Virtual Winter School on Computational Chemistry

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Molecular dynamics

  • Density-Functional Tight-Binding for the Predictive Simulation of Complex Systems

    Speaker: Dr Stephan Irle
    Speaker Link:
    Institute: Oak Ridge National Laboratory
    Country: USA

    Dr Stephan Irle

    Computational Chemistry and Nanomaterials Sciences Group, Computational Sciences and Engineering Division, Oak Ridge National Laboratory, Oak Ridge, TN 37831-6129, U.S.A.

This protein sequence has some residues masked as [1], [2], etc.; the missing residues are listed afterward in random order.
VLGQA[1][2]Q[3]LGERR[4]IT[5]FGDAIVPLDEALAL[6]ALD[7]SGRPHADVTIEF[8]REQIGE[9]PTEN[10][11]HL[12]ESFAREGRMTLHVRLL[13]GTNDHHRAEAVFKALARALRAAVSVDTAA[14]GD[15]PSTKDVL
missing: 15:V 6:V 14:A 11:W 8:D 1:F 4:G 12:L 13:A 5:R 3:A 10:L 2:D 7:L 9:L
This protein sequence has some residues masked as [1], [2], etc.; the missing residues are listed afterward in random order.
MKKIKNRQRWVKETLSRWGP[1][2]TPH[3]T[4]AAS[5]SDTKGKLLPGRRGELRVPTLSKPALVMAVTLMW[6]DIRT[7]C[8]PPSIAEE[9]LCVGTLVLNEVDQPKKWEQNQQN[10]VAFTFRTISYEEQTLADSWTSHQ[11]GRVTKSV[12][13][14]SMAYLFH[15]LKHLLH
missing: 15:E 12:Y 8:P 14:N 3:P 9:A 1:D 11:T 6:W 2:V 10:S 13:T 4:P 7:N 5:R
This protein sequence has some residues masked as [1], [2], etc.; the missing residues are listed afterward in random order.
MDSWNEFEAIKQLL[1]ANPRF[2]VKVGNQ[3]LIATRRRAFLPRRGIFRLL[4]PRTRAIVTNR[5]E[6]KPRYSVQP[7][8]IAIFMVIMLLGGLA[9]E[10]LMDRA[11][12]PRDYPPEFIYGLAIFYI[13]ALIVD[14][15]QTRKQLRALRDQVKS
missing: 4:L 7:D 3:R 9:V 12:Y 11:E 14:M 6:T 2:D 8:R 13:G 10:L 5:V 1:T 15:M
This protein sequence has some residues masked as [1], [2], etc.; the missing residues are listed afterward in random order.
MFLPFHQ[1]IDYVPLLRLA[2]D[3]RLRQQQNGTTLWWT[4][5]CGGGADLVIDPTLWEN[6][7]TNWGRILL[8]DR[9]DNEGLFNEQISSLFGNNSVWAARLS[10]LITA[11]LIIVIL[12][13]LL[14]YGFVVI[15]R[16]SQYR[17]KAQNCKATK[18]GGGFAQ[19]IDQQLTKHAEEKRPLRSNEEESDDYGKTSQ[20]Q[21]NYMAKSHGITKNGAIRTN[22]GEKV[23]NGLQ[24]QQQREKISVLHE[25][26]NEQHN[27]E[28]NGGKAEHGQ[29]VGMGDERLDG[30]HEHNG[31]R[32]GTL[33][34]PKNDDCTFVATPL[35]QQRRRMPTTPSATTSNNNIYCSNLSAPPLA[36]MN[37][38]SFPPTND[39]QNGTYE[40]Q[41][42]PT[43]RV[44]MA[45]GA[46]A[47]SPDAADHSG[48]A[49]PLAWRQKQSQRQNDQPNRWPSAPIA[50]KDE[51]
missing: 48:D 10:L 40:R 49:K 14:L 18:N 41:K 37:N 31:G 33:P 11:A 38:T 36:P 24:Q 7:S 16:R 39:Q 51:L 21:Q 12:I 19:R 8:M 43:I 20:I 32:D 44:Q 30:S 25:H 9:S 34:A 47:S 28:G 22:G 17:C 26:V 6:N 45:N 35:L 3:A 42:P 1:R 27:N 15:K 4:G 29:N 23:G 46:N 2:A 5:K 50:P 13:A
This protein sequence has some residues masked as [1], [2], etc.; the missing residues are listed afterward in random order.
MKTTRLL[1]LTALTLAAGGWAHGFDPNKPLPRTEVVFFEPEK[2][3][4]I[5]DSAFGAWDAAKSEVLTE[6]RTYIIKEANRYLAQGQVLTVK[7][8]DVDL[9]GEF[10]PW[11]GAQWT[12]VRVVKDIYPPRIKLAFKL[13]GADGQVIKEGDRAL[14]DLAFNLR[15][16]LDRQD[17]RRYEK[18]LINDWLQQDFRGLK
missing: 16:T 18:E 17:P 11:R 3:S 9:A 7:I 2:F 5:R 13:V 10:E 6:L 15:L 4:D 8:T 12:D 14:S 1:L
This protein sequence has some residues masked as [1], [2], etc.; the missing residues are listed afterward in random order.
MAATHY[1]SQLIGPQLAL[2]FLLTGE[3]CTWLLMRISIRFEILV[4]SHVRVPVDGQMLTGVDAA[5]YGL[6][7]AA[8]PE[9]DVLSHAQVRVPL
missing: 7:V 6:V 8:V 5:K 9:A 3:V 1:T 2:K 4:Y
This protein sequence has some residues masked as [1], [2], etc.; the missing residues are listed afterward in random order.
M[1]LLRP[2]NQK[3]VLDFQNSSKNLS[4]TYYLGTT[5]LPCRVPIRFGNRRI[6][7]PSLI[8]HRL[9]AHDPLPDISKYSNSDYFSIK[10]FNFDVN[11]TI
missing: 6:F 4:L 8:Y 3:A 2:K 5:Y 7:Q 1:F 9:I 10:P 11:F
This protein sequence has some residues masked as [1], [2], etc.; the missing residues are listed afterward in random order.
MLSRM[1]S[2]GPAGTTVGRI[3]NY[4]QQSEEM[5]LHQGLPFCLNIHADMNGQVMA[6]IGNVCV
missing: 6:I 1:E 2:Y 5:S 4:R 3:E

The density-functional tight-binding (DFTB) method [1] is an approximation to density functional theory (DFT) allowing a speedup of first principles electronic structure calculations by two to three orders of magnitude.  This is achieved by solving the Kohn-Sham equations for valence electrons using a parameterized two-center Hamiltonian in a minimum pseudoatomic orbital basis set.  Since electronic structure is explicitly computed for each atomic configuration, DFTB is capable of simulating chemical processes including the breaking of covalent bonds, changes in aromatic electronic structure, charge transfer, charge polarization, etc. [2].  DFTB methods can therefore be employed in atomistic molecular dynamics (MD) simulations of processes that involve complex chemical processes, electron transfer, and/or mass and ion transport.  Its applicability is limited in part due to the unfavorable cubic scaling of computer time with system size, and in part due to the necessity of parameterization for element pairs.  Linear-scaling algorithms for massively parallel computation [3,4] and semiautomatic parameterization codes [5] have been developed to address these shortcomings.  Recently, systematic bias corrections were proposed based on a D-machine learning approach employing neural network potentials [6].